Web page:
How Do You Refer to a Time Zone if the Time in Question Could Occur on Any Day of the Year?

A few weeks ago David Munn of Fair Isaac Corporation sent me the following email:

Your email below reminded me of a pet peeve of mine that I don’t believe you’ve written about. You wrote “My class runs from 4:30PM to 6:30PM EST.” Your usage is correct because you are referring to a time in November.

However, I’m seeing more and more people using the acronyms PST, CST, EST, and GMT in emails, particularly when referring to meeting times, regardless of the time of year. It seems to me to be a fairly recent trend, as I don’t remember seeing this as much in prior years.

It’s obvious that most people (including many lawyers) don’t understand that these acronyms refer to Standard Time and don’t take Daylight Saving Time (or British Summer Time) into account. People use these even when they are referring to times in the summer, when PDT, CDT, EDT, and BST (British Summer Time) are in effect.

So if someone proposes a meeting at 1 p.m. PST on July 5, it technically means 2 p.m. in California, and 4 p.m. in Minneapolis, even though the writer undoubtedly meant 1 p.m. Pacific (PDT)/3 p.m. Minneapolis (CDT).

While this is only a minor annoyance when people are referring to meeting times, I have also seen lawyers use these acronyms in contracts. For example, “Product Support Hours are 6 a.m. to 6 p.m. PST.” What the drafter probably intended in that case was 6 a.m. to 6 p.m. Pacific Time, regardless of whether we’re on Standard Time or Daylight Saving Time. That’s probably what the parties understand as well, but the contract doesn’t state that.

It becomes more problematic if the usage is something like: “In order to terminate this agreement the Buyer must give written notice to the Seller no later than 1:00 p.m. PST on July 5, 2007.” Does that mean the buyer really has until 2 p.m. Pacific time? That’s how I would read it.

I’ve occasionally pondered this issue, and David’s email me prompted me to look into it more closely.

Let’s consider first what I think is the easier issue. With respect to the termination provision in the last paragraph of David’s email, a court would have to be extraordinarily pedantic to conclude that by referring to “1:00 p.m. PST [rather than PDT] on July 5, 2007” the parties in fact had in mind 2:00 p.m. PDT. The path of least resistance would certainly be to chalk it up to drafter confusion.

But how to handle David’s other example, “Product Support Hours are 6 a.m. to 6 p.m. PST”?

I’ve rooted around for guidance, but to no avail. I even inquired with the online Chicago Style Q&A. Their initial response, hilariously enough, was that I should consult a lawyer.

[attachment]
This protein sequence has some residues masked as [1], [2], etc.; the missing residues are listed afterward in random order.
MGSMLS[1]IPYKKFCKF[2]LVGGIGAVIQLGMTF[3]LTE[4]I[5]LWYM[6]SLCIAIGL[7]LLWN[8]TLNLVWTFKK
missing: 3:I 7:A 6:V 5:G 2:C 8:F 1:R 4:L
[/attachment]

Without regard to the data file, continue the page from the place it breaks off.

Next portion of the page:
Here’s one solution: If you’re referring to a time that could occur on any day during the year, don’t say—picking a time zone at random—”Pacific Standard Time” or “Pacific Daylight Time” or, heaven forbid, “Pacific Standard Time or Pacific Daylight Time, as applicable.” Instead just say “Pacific Time.”

But in a follow-up email, the indefatigable David Munn pointed out one context where this solution wouldn’t work:

What if one of the contracting parties were in a state (or portion of a state) that doesn’t observe Daylight Saving Time, and the other were in an area that does observe it? For example, party 1 is in Phoenix (always MST except for the Navajo nation) and party 2 is in Denver (MST or MDT, depending on the time of year).

In this context, when Colorado is on Mountain Saving Time “1:00PM Mountain Time” would occur an hour later in Denver than it would in Phoenix.

In such contexts you could simply specify that the time is that in a given city, presumably one with a nexus to the transaction—”6 a.m. to 6 p.m., Denver time.” Indeed, that approach seems the simplest to use even if an entire state observes or doesn’t observe Daylight Saving Time.

And you might want to use either approach—”Pacific Time” or “Los Angeles time”—even when stating a time on a known date. That would spare you having to remind yourself when Daylight Saving Time applies. It would also preclude you from using the wrong reference. And it would make sense to apply the same usage to all references to time, whether they occur on a known date or could occur on any day of the year.

For what it’s worth, the folks at the Chicago Style Q&A thought both “Pacific Time” and “Los Angeles time” acceptable, although they remained uncertain why I was making such a fuss. If I were to pick one approach to use across the board—and in drafting, that’s generally the best practice—I’d go with “Los Angeles time.”

About the author

Ken Adams is the leading authority on how to say clearly whatever you want to say in a contract. He’s author of A Manual of Style for Contract Drafting, and he offers online and in-person training around the world. He’s also chief content officer of LegalSifter, Inc., a company that combines artificial intelligence and expertise to assist with review of contracts.